In the case of Kendall v. Gore Properties Inc. an employer was held liable for the willful and malicious (criminal) acts of his employee. The employee, a janitor in an apartment house, had murdered a tenant. The employer was held liable on the ground that he, the landlord, had been recklessly ignorant in the selection of the employee. The case illustrates the modern doctrine of allocating to the employer liability for the harm caused by the servant's tortious behavior, based on his negligent selection of the employee, even though the criminal nature of the servant's act is far beyond that which might reasonably be foreseen and seems to be clearly beyond the "course and scope of the employment." It also poses a question regarding to what lengths an employer must go in ascertaining the deficiencies of his employees.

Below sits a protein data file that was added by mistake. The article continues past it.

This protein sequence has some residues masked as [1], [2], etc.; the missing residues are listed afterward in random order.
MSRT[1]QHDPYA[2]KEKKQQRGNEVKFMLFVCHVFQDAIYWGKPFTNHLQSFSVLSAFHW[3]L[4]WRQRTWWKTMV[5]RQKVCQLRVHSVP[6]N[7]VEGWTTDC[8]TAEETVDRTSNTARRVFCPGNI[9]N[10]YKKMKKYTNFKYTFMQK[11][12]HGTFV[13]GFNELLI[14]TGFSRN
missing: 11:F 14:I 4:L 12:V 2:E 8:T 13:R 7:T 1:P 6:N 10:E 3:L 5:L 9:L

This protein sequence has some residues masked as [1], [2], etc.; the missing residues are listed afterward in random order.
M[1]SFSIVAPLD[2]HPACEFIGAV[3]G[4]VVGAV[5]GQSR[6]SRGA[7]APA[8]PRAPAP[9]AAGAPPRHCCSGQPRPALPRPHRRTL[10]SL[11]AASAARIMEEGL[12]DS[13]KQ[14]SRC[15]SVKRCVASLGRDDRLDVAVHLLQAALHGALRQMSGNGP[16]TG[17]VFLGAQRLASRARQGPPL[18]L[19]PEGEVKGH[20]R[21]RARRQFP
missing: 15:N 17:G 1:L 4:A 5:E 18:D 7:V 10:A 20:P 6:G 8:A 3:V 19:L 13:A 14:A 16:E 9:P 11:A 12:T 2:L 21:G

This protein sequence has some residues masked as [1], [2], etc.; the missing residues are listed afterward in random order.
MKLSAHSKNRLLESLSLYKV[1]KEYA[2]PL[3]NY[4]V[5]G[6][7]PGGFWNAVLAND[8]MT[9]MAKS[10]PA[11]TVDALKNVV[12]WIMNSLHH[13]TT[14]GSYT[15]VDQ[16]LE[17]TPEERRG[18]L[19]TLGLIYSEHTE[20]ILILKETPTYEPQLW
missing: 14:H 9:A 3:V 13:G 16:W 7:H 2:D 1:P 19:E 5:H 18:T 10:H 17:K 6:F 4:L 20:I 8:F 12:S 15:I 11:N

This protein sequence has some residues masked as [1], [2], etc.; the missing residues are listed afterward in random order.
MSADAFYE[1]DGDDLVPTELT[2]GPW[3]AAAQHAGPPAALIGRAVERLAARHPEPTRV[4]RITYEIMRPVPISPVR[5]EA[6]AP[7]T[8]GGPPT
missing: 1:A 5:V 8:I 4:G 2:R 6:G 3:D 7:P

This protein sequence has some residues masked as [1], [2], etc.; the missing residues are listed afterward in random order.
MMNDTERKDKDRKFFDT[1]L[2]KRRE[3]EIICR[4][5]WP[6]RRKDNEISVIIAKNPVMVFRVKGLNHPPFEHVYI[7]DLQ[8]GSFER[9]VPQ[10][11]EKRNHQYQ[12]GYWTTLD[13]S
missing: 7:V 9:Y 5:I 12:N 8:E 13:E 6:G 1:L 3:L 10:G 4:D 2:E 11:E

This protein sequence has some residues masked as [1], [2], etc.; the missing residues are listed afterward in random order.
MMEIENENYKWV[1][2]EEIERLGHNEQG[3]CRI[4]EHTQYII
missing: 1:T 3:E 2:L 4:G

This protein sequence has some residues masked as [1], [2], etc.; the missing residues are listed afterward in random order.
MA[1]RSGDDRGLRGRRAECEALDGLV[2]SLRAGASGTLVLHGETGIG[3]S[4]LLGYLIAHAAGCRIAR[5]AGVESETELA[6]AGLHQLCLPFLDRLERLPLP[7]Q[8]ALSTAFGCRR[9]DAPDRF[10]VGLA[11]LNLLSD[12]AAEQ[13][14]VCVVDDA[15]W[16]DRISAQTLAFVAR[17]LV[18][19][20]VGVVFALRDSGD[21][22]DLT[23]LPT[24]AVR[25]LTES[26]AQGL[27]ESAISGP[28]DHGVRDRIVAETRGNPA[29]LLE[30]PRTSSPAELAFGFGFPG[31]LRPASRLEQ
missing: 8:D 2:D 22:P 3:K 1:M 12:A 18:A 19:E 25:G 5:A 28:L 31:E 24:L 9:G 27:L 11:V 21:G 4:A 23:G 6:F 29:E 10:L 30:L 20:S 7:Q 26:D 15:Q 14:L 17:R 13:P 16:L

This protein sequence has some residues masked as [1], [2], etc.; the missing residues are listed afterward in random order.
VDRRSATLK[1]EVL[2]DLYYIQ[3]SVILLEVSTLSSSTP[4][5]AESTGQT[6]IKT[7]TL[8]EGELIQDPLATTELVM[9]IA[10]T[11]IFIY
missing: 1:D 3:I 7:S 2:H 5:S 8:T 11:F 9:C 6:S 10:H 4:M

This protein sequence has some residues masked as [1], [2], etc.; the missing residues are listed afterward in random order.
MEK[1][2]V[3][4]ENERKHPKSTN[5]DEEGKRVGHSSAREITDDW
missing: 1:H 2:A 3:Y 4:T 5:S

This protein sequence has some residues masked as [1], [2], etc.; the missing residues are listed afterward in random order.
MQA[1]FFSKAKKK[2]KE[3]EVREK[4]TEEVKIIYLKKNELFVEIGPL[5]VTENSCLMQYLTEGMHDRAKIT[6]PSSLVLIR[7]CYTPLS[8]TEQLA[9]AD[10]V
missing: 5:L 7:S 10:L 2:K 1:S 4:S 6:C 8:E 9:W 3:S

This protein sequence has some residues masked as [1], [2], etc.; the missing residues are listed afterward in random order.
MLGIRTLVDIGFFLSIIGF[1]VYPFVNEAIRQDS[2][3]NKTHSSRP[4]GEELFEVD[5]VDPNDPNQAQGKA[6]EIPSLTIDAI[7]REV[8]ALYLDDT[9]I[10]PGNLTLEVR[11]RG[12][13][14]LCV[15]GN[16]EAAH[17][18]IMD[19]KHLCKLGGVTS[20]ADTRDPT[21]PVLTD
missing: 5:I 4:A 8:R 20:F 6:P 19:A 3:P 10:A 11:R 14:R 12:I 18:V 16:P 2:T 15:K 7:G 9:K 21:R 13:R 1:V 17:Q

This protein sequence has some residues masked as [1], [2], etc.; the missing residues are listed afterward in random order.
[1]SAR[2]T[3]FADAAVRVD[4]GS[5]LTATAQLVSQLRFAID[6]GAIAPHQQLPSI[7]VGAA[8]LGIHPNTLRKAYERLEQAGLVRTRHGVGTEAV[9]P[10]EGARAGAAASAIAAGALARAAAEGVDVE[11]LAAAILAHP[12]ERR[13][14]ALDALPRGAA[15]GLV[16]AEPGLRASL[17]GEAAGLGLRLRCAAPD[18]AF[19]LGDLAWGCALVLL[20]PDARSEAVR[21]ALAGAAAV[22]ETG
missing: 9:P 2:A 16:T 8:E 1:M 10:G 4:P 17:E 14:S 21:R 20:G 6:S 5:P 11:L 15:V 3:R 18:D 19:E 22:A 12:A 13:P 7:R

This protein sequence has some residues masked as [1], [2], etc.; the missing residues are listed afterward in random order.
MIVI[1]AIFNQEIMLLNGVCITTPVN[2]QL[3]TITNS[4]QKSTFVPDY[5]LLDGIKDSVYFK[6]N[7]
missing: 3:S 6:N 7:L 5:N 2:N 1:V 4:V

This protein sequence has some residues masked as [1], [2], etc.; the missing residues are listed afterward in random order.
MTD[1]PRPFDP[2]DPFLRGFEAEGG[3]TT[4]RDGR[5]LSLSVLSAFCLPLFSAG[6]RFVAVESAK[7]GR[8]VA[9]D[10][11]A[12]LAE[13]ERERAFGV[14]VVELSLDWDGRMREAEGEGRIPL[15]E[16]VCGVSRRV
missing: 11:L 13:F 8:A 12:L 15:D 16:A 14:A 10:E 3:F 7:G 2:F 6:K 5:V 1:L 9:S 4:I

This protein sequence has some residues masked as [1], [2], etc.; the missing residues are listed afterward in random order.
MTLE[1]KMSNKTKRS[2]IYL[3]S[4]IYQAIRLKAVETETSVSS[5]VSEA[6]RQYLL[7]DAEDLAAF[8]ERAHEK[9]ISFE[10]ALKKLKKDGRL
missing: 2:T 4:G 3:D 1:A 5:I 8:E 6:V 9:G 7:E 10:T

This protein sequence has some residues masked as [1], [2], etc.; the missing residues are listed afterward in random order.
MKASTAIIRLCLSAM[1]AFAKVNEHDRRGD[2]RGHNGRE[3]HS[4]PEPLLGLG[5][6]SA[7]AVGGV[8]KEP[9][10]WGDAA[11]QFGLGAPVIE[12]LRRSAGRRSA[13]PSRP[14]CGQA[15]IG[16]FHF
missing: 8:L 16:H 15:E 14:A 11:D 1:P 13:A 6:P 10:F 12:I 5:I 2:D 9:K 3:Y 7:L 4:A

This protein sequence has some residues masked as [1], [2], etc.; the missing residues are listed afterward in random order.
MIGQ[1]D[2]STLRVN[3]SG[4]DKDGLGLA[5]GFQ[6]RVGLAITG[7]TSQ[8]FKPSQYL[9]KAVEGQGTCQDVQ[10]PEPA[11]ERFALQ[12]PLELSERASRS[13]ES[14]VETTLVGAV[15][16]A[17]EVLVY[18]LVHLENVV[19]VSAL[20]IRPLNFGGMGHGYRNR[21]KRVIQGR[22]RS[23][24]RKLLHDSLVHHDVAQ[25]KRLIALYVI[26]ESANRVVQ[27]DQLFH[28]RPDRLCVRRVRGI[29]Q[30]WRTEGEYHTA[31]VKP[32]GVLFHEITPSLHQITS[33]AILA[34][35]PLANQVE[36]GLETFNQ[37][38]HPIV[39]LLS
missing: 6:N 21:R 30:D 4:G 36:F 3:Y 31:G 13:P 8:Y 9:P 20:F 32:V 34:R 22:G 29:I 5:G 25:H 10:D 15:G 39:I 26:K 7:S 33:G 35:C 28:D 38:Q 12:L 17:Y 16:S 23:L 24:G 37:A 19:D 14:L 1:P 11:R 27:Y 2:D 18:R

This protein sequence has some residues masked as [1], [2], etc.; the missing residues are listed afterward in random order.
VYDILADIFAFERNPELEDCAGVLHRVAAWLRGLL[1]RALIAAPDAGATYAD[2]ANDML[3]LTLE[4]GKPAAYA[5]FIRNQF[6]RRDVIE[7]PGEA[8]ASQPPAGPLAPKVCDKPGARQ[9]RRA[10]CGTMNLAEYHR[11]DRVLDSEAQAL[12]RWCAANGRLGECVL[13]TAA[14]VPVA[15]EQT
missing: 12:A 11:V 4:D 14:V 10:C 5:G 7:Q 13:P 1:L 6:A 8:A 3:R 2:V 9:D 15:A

Martin R. Loftus, Employer's Duty to Know Deficiencies of Employees, 16 Clev.-Marshall L. Rev. 143 (1967)